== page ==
Historic gold mining machinery restored after decades of volunteer work
The Goldmine-Experience site just north of Thames is buzzing with workers and tourists, despite freezing rain on a mid-winter's day.
Visitors wait patiently for someone to down tools to take them on a tour through the mines, while at least a dozen Hauraki Prospectors Association (HPA) volunteers put the finishing touches on historic gold-processing machinery.
The machinery, carefully restored over more than 50 years of voluntary work, is about to become fully operational. The site is one of Thames' most popular tourist attractions, with up to 16,000 visitors annually.
On August 6 Thames-Coromandel District Mayor Sandra Goudie, together with veteran HPA volunteer Lawrie Cobb, will officially start a refurbished stamper battery and other 19th Century plant.
Thames Community Board Chairperson Diane Connors will unveil an honour's board of firms and organisations that have given money, time and other resources in the half-century of local effort and the site will open free to the public that afternoon.
The opening ceremony is part of a 12-month-long, 150th anniversary commemoration of the Thames goldfields discovery that includes Ngati Maru, the Council, Thames Community Board, heritage groups and businesses, starting on August 1.
Last year, Thames Community Board granted $22,000 towards the battery project, but most funding has come from HPA tourism income, with materials and time donated by a raft of businesses and tradespeople.
While Goldmine-Experience has run various machines over the decades, August 6 will mark the first operation of a complete 19th Century processing plant in modern times; a project that is unique in New Zealand.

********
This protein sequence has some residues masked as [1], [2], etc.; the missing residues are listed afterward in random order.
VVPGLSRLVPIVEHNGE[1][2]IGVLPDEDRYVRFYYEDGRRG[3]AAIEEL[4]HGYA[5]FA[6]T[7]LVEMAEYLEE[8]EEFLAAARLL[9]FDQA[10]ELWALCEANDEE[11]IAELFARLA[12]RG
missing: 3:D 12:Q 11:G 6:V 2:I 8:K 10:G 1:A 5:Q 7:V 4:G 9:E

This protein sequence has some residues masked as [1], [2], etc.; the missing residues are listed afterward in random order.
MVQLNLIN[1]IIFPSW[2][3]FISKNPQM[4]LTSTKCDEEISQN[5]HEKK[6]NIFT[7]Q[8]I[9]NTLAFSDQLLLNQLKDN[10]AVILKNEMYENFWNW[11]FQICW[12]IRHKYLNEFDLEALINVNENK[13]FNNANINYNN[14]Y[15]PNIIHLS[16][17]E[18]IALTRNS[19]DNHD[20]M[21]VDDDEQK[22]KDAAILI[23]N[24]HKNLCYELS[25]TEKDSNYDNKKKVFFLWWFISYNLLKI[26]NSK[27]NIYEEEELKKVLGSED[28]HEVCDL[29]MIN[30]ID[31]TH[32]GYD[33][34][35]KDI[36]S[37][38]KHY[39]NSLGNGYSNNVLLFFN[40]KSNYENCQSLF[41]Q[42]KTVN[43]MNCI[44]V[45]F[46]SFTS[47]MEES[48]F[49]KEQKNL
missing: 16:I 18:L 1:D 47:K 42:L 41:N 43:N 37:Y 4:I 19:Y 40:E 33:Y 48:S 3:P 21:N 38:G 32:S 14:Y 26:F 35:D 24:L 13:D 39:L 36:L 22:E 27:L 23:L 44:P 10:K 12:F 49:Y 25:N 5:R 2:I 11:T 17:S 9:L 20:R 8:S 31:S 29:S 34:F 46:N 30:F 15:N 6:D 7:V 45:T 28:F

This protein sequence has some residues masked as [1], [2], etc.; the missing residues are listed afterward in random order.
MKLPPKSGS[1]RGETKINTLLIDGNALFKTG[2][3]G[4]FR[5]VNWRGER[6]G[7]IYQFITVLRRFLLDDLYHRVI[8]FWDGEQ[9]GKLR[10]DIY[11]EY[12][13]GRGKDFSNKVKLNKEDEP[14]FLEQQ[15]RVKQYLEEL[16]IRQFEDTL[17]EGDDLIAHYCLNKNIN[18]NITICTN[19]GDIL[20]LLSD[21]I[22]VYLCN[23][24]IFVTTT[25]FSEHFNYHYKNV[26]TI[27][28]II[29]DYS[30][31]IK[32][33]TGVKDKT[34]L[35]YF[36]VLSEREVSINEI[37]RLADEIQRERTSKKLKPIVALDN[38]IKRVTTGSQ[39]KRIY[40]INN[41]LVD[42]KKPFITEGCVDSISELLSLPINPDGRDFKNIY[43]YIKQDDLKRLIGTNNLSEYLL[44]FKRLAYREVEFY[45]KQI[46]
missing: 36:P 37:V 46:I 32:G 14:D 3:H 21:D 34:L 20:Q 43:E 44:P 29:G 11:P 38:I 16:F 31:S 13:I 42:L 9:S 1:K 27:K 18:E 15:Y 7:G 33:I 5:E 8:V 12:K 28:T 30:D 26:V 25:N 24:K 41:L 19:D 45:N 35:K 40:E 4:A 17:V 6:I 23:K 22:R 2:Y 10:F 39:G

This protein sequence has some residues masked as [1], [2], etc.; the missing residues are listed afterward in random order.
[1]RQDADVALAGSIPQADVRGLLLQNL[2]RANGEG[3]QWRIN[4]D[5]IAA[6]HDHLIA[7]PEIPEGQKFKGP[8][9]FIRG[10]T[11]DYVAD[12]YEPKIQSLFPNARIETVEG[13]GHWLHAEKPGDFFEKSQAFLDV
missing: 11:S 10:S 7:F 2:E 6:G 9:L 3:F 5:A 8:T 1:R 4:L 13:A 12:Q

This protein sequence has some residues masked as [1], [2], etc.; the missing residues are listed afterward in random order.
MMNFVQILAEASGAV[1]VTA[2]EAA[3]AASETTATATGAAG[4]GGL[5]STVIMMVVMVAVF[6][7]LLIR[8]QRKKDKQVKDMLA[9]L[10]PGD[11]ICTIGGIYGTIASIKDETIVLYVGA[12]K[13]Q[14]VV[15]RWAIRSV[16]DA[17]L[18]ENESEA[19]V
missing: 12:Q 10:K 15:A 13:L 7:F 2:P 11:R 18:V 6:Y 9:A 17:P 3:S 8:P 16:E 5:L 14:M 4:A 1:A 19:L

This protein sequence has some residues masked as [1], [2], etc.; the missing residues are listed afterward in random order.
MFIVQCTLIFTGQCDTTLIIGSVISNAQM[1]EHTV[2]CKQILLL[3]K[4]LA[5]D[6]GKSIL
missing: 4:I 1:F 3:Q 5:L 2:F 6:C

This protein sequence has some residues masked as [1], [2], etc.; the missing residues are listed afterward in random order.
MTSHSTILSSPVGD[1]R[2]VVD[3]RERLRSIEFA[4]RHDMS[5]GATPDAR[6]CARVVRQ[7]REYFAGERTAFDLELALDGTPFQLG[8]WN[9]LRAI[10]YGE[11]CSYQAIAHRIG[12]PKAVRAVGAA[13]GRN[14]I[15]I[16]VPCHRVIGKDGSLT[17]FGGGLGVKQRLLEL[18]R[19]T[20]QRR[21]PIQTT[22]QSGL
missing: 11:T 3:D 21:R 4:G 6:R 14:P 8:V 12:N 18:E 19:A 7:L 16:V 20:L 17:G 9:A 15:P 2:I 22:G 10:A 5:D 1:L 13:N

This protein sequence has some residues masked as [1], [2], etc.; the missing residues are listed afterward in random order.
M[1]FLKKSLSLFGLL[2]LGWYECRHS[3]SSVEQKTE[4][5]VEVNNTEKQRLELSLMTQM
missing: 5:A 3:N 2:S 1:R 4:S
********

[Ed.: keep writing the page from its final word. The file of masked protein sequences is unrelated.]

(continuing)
Five stamps will run on August 6, with another five to be installed later.
Association President Carl Jensen said August 6 was the culmination of "an amazing story".
"It started in the 1960s when parts were recovered from high in the Coromandel Ranges at Neavesville where heavy stamps, stamper or mortar boxes, line shafts and berdans were disassembled, winched and carried by teams of volunteers to the top of the 'Neavesville Stairway'," he said.
"The team was visited by Auckland news media, including writer Barry Crump, with a television documentary in 1967."
Over the past 30 years, the Goldmine-Experience site has grown from one building to seven, with nearly all work still done by volunteers. Recently they have focussed not only on the battery but also on ancillary machinery such as a crusher, two Wilfley tables, a ball mill and berdan. The next project, a working steam engine, is due for completion this year.
HPA spokesman Paul Bensemann said a dedicated core group of about 15 volunteers had been working hard on the restoration project. Many of the historic pieces had been donated or retrieved from around the Coromandel Peninsula.
"This is a combination of old bits and pieces that have been lying around in the bush around the Coromandel and new materials," he said.
The 70-member group has a 40-year gold mining licence and Bensemann says though the mining done on site is "insignificant", a lucky strike is never far from members' minds.
"A lot of our members are prospectors, so it's partly to demonstrate the stamper battery and partly to keep the interests of members up because we believe there is still bonanza reefs in this hill," he said.
"I call it the dream, with a capital D. We'd have to be lucky to find it - obviously we're not open casting the hill, we're using pick and shovel, but it's always possible."